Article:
Who can blame LeBron James? Cleveland sucks, and Miami is full of girls in bikinis

Chris Moody Contributor
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NBA star LeBron James is taking heat from Clevelanders who have worked themselves into a fury about his decision to leave his hometown and play pro basketball in Miami. Sports fans have taken to the streets to burn his jersey, his former team’s owner has called him a “coward,” and the Internet is buzzing with scathing anti-LeBron epithets.

But honestly, can you blame him? Cleveland sucks.

Once a post-war boomtown full of hope and manufacturing contracts, C-Town has been on a steady decline long before baby LeBron was but a twinkle in his father’s eye. Just a few years before he was born, it was the first city to default on its loans since the Great Depression. After an exhaustive review of employment rates, government corruption, tax policies, weather patterns and more, Forbes magazine recently rated Cleveland as one of “America’s most miserable cities.”

In a recent video series on Cleveland’s plight, Nick Gillespie of ReasonTV summed up the downfall of what has long been known as the Mistake on the Lake.

“Cleveland in the 21st century remains mired in a 1970s era funk of double-digit unemployment and population flight,” Gillespie says. “[The city] routinely ranks as one of the poorest big cities in the United States. More than 10,000 vacant homes in the city act as a constant reminder of Cleveland’s economic catastrophe.”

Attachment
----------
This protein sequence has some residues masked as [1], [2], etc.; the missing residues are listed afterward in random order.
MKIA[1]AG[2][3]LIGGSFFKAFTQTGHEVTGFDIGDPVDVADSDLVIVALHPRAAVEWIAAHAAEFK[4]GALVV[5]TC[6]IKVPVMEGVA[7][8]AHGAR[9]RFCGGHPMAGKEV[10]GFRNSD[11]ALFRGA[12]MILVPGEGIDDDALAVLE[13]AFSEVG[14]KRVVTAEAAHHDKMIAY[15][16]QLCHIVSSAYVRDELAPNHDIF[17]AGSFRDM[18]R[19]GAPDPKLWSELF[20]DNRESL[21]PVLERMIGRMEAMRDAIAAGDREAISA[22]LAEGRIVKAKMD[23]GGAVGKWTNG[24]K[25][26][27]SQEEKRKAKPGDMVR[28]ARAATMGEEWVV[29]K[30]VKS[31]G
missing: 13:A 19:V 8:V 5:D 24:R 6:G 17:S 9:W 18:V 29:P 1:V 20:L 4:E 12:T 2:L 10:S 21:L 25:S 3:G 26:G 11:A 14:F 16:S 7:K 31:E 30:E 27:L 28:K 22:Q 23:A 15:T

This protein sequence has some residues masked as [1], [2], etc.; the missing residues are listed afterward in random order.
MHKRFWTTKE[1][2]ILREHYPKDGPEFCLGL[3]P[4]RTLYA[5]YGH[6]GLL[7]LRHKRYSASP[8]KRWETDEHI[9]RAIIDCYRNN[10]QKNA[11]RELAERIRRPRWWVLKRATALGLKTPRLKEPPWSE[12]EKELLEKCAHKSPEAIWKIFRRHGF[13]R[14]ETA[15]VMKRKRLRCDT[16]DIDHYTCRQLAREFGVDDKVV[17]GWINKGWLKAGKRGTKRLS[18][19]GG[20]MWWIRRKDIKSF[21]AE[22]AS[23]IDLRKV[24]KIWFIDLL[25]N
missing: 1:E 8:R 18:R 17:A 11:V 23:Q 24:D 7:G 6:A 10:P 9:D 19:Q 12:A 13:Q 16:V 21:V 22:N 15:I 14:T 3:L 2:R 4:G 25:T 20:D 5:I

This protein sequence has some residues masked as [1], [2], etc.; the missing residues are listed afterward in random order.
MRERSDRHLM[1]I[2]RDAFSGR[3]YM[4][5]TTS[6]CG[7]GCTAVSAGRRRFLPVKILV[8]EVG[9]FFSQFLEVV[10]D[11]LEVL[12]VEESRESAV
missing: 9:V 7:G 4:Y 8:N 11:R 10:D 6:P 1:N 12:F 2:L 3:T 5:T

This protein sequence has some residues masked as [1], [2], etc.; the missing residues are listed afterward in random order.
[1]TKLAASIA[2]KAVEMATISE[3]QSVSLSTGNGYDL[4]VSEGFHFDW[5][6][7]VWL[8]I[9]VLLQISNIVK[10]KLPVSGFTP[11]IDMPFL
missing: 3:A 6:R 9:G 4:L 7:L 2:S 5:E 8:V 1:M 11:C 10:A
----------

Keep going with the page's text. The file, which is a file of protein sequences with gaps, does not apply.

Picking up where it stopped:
And it’s not like Cleveland is doing anything to help the LeBron situation. Cleveland Cavaliers majority owner Dan Gilbert penned a scathing open letter to fans about James late Thursday night, promising revenge. Written in Comic Sans font, (hard to take seriously, no?), the letter lambastes the star for his “shameful display of selfishness” that is the “exact opposite lesson of what we would want our children to learn.”

Aha. So now we know the root of Cleveland’s troubles. For all these years, the former industrial powerhouse has been teaching its kids to check their ambitions at the door and settle for third-rate maladroitness. Any city that sacrifices personal greatness to the altar of putrid mediocrity deserves to be down one 6’8″ superstar. If Ayn Rand ever gets resurrected from the dead, her first stop should be Cleveland to lay the smack down.

Sure, Cleveland may have been ranked one of America’s most livable cities just a few years ago, but that’s its problem. It’s merely “livable.” Afghanistan is livable. (Arguably). But a “livable” city is no place for a talented, young, fast-moving single athletic megastar with Benjamins to burn.  That kind of man needs a city fit for a king.

A city crawling with beautiful women who regularly fit their entire outfit for the day neatly folded in a band-aid box. (Polka dot bikini, giiiiiiiirl)

A city where the average temperature is a perfect 76 degrees year-round, allowing for said lack of clothing.

A city where men build islands harboring mansions reachable only by boats, check pointed bridges or helicopters.

And perhaps most importantly, a city where its rivers don’t catch fire. (Well, that is, unless BP has anything to say about it…)

Anyone who has spent time in Miami knows that it is a city worthy of the self-described “King James.” And that’s where he belongs.


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